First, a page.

Average salary: $44,435
Salary range: $31,000–$67,000
A legislative aide supports one or more legislators as they represent and work for their constituents. In practice, aides’ responsibilities can range from research to communications and PR, and often include a wide variety of administrative tasks. The job can be fast-paced and evolving: In a short time frame, you might be asked to research healthcare challenges in a particular region, interview teachers about a proposed education program, and look up data on incarceration to support a speech about criminal justice measures. The role would be a good fit for someone who’s fascinated by matters of government and can adapt at a moment’s notice. Chances are, as a history major, you already excel at parsing fact from fiction and building an argument while keeping the audience and messaging in mind, both of which are key as a legislative aide.
A lot of history majors think about how to enter the world of policy, Heefner says. This is one of a few entry-level jobs that involve policy and politics—others include policy analyst, media strategist, and staff assistant—although sometimes it helps to do graduate policy work. Policy roles can be a pathway to politics as well as law, which is another popular track for history students.
Average salary: $74,686
Salary range: $49,000–$113,000
The responsibilities of a project manager can vary widely depending on the role and organization, but in essence, you’re overseeing a process from start to finish. Maybe your company is building a new piece of software and you need to organize the engineers who will code it. Or perhaps a group of people need to move between office spaces and you need to coordinate the technology, personnel, and construction. Whatever the context, you set the strategy, timeline, and tasks, and you manage any delays and conflicts along the way while communicating to whoever the important stakeholders are throughout. History majors already have training in viewing a situation on a small and large scale, digging into details while keeping the big picture in mind. So it’s not a stretch to apply these skills to project management.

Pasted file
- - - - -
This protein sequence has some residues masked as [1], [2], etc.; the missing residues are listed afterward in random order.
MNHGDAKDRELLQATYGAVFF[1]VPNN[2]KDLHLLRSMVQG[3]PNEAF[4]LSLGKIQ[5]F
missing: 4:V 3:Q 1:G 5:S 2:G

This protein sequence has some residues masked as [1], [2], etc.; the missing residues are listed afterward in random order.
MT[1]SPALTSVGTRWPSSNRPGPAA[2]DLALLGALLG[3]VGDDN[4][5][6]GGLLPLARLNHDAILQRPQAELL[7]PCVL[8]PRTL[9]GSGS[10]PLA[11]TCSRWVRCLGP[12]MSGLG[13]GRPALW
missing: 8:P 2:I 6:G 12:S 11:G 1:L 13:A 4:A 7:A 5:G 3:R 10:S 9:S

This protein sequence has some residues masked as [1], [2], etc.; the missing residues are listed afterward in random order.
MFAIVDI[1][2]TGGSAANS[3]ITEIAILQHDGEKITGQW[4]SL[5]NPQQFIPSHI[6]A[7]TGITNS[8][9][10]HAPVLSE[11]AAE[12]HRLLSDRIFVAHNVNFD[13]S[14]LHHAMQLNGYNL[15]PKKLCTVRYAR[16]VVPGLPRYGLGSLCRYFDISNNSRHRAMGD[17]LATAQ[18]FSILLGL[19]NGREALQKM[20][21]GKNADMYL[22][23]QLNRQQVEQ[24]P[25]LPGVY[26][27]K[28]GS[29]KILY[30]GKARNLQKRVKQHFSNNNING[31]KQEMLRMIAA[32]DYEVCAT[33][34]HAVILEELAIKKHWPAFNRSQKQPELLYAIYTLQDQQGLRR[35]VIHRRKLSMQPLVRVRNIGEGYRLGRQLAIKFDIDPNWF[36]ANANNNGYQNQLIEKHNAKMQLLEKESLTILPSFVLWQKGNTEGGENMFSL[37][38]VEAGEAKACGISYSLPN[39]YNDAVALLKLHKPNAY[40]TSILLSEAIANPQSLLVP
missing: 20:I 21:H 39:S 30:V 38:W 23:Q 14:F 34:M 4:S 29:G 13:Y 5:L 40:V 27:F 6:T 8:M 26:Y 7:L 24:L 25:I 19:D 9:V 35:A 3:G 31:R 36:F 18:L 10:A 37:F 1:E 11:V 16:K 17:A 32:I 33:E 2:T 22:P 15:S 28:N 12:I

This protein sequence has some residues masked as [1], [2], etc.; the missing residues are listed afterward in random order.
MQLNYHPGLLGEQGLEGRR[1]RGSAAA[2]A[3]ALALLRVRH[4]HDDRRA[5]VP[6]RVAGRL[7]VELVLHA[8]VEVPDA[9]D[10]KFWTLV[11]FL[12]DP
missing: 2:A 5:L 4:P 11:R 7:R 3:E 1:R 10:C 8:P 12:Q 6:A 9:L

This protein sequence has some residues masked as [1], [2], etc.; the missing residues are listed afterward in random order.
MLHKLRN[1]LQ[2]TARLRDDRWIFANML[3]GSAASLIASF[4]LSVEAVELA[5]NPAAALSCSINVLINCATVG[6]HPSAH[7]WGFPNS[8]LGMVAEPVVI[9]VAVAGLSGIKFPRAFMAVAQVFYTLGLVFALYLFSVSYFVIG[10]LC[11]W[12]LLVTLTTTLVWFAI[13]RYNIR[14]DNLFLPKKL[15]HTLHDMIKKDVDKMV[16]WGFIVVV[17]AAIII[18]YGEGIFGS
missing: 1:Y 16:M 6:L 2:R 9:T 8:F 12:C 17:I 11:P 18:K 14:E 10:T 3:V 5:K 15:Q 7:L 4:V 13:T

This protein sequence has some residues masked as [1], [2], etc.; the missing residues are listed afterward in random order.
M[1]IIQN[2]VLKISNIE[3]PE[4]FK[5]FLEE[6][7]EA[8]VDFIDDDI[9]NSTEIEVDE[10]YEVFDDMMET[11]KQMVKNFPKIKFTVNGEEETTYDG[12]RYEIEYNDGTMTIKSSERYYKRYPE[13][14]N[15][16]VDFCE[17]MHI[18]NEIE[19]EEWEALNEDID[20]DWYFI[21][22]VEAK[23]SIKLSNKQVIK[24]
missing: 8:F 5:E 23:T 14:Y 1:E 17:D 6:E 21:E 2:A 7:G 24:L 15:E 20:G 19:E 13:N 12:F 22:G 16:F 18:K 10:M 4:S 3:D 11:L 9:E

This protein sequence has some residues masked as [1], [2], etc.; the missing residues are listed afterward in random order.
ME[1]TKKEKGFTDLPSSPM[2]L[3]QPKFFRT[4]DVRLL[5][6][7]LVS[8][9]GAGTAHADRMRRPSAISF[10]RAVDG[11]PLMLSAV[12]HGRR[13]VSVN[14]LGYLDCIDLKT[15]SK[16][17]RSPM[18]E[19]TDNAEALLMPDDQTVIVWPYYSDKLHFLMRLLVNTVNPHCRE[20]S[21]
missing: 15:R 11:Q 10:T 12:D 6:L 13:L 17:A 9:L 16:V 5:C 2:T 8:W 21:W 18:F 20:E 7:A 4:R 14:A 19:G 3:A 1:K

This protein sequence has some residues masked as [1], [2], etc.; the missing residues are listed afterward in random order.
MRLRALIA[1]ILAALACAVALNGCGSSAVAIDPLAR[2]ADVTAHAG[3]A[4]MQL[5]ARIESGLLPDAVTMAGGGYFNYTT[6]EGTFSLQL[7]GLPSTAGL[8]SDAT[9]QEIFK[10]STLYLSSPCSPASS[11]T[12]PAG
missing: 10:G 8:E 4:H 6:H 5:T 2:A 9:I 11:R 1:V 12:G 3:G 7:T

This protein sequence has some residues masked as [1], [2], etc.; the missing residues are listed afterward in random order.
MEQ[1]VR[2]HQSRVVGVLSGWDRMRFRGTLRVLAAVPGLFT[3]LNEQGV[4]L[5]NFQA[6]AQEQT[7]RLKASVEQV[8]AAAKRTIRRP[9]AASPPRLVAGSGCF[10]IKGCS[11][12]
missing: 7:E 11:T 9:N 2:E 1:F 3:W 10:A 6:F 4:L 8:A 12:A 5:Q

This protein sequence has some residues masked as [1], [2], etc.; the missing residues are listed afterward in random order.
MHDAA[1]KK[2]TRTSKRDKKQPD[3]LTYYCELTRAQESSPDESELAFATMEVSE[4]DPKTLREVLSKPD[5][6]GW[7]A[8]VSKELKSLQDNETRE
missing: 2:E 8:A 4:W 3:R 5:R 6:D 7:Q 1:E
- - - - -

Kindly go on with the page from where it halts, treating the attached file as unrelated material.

“Startups, nonprofits, and other entities need flexible, smart people to help them launch and grow whatever they’re working on,” says Karen Cardozo, post-academic coach and Assistant Vice President, Employer Engagement and Career Design at Northeastern University. Project management is a growing field and can set you up to pursue a variety of different roles. It’s also highly transferable, so you can start in one industry and move to another easily.
Average salary: $61,568
Salary range: $48,000–$82,000
Much like a research analyst, a financial analyst conducts research in myriad business environments, from financial institutions such as hedge funds and banks to technology startups and consulting firms. They usually help a company make better financial decisions by studying marketplaces, demographics, economic trends, or company or client data. When a bank wants to expand its clientele, a financial analyst could help bring in business by assessing the market for opportunities and studying existing client needs.
History majors who’ve done quantitative analysis (for instance, with census data) would be an excellent fit here, as would those who studied economics or finance. Just make sure you like numbers before you pursue this type of role and that you feel comfortable communicating your findings to fellow employees or clients. Knowing about previous economic boom and bust periods can be a tremendous asset when helping contextualize, explain, and predict client behavior and financial trends.